Today's Business Headlines

28/08/2008 - 06:24

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Families to carry gas firm's $2.5bn tax; Investors take flight amid doubts over Macquarie's model; Westfield's big year ahead; Premier admitted to uranium compo risk; Asset sales to the rescue as GPT reports huge plunge

Today's Business Headlines

Families to carry gas firm's $2.5bn tax
The Coalition yesterday accused the Rudd Government of an "outrageous assault" on West Australian families after Woodside chief Don Voelte said the $2.5 billion condensate tax imposed on the North West Shelf in the budget would start to be passed on to gas customers over the next few months. The Australian

Investors take flight amid doubts over Macquarie's model
Investors sliced $1.2 billion off the value of Macquarie Group yesterday in a sign of mounting unease over the health of its business model and fears it could become a victim of increasingly tough global markets. The West

Westfield's big year ahead
Westfield has played down the impact of the global credit crunch on the valuation of its $63 billion property portfolio and consumer confidence, arguing its quality tenants and a swollen development pipeline should generate robust earnings in the years ahead. The Age

Premier admitted to uranium compo risk
Alan Carpenter claimed yesterday that WA taxpayers would not be forced to compensate resource companies affected by laws banning uranium mining despite telling state Parliament in 2007 that compensation claims were "a very real prospect". The West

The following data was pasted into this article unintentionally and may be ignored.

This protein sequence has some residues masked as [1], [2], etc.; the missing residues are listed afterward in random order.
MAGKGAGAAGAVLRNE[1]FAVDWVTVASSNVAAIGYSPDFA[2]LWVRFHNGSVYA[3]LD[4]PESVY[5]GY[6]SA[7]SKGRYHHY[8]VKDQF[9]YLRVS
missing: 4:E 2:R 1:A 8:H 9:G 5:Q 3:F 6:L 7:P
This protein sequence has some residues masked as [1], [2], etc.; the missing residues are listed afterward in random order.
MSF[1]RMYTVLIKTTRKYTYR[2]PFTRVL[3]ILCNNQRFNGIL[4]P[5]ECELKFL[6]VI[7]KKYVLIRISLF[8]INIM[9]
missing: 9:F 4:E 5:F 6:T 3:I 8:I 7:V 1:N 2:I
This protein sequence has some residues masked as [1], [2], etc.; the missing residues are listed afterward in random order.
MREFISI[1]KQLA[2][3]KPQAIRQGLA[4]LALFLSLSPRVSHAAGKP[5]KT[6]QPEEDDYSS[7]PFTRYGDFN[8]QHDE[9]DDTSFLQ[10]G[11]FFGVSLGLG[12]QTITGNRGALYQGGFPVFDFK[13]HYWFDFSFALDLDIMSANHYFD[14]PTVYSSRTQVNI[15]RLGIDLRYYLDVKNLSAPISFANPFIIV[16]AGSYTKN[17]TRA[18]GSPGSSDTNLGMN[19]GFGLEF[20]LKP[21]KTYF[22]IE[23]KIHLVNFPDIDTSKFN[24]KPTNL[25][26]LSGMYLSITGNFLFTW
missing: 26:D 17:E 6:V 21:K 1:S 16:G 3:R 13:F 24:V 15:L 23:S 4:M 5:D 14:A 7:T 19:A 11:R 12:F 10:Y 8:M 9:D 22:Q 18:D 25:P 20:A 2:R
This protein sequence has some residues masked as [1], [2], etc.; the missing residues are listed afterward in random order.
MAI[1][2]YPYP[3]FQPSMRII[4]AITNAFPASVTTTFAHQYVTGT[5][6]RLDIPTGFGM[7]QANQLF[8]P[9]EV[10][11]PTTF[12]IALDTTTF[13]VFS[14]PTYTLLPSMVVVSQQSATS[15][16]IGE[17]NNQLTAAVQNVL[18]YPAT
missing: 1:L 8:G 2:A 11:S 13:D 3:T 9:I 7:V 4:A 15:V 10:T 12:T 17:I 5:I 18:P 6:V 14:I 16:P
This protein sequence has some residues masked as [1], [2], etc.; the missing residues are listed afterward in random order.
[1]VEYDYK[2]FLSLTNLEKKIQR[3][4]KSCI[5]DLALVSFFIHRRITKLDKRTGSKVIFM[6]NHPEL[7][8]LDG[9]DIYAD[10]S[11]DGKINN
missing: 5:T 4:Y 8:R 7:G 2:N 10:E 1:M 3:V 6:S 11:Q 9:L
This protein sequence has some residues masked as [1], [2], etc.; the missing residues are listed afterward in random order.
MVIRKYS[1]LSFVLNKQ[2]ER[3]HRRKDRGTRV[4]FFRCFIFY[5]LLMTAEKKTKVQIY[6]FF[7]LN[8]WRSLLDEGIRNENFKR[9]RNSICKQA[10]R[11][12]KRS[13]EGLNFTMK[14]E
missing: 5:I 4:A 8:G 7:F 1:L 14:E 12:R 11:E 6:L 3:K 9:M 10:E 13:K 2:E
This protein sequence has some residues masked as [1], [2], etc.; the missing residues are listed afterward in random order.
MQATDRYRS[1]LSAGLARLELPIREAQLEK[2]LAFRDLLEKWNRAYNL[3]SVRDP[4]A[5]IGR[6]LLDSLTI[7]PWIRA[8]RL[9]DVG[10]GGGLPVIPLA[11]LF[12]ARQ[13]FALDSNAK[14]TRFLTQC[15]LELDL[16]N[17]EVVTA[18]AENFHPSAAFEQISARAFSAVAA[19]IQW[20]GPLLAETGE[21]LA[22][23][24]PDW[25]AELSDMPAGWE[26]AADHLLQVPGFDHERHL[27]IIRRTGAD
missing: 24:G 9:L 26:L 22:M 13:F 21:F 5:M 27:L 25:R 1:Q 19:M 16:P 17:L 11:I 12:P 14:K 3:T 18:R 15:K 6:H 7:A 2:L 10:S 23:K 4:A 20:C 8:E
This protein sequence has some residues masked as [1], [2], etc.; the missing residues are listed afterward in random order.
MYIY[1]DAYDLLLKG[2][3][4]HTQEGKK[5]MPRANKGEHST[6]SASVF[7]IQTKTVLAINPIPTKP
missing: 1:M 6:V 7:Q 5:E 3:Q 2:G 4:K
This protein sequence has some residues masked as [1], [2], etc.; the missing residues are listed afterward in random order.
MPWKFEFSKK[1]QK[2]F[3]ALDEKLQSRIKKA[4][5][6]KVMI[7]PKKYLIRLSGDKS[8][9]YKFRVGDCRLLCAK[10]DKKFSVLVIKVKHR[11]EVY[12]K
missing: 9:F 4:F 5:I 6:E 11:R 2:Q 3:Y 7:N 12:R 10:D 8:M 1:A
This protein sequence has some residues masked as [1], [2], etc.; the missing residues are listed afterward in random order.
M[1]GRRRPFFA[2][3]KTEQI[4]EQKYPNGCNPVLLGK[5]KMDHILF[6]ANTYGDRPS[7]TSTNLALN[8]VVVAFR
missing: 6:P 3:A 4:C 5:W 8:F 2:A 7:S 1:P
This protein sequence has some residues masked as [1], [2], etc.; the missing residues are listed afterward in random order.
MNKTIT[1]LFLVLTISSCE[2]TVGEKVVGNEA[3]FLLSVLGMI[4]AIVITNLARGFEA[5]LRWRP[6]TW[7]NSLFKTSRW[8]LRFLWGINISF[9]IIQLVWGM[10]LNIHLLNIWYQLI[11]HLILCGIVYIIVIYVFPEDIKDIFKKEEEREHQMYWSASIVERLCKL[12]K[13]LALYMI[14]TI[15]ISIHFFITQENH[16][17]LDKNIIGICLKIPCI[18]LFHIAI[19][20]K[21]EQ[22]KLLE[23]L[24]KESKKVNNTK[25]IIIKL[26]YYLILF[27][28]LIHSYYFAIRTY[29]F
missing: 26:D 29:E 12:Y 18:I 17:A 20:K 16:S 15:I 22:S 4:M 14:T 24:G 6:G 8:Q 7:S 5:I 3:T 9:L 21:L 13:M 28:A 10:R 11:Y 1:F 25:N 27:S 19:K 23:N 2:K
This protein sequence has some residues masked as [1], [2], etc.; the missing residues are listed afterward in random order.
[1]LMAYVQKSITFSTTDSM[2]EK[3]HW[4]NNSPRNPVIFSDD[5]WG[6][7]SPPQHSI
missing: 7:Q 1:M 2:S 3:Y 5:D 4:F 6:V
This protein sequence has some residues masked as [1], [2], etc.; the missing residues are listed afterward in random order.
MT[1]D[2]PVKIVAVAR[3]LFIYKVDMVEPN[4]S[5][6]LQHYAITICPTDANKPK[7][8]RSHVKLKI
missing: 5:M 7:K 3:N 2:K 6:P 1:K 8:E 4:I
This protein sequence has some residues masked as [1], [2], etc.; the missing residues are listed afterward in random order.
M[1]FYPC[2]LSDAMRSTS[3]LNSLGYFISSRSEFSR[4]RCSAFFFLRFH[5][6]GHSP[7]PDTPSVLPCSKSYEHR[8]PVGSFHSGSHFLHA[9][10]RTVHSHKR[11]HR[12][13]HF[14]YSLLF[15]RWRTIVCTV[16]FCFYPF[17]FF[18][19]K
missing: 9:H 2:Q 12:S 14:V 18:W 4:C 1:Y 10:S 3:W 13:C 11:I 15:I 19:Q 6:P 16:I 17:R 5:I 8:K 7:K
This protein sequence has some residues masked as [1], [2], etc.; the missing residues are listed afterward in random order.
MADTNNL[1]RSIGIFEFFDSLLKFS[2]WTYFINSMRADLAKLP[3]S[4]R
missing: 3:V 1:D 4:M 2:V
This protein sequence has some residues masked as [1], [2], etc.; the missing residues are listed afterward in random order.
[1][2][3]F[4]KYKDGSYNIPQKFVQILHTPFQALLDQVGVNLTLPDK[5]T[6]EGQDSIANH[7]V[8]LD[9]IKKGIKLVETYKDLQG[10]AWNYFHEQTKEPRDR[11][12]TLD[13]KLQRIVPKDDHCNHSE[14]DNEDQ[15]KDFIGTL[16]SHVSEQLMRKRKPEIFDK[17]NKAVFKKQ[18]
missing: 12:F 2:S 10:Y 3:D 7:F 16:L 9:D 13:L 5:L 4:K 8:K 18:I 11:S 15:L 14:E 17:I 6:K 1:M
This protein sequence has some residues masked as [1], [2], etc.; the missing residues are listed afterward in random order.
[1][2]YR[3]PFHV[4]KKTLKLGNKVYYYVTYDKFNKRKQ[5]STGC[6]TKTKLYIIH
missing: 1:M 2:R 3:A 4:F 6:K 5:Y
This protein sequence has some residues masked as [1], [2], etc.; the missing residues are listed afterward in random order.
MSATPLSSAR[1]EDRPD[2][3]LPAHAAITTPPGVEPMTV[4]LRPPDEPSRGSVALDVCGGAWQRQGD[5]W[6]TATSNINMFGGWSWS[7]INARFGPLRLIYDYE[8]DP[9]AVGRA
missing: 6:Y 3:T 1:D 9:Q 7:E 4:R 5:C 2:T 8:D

Asset sales to the rescue as GPT reports huge plunge
One of Australia's biggest and oldest property trusts, GPT Group, has vowed to simplify its business and could sell nearly a third of its $14 billion in assets after first-half profits fell 109 per cent. The West

 

THE WEST AUSTRALIAN:

Page 1: Alan Carpenter claimed yesterday that WA taxpayers would not be forced to compensate resource companies affected by laws banning uranium mining despite telling state Parliament in 2007 that compensation claims were "a very real prospect".

Page 3: The feud between Woodside and the federal government intensified yesterday after the energy giant confirmed it would pass on all of a proposed $2.5 billion tax to WA gas consumers and slash expenditure on its massive Browse LNG development in the state's north in response to plans to introduce an emissions trading scheme.

Business: Woodside Petroleum chief Don Voelte yesterday moved quickly to counter any federal government criticism of its first billion-dollar half-year profit by insisting that the record result was a reward for time and money it has invested in the North West Shelf.

Westfield played down the negative impact of the global credit crunch on the valuation of its $63 billion property portfolio and consumers' expenditure, arguing its quality tenants combined with a swollen development pipeline should generate robust earnings in the years ahead.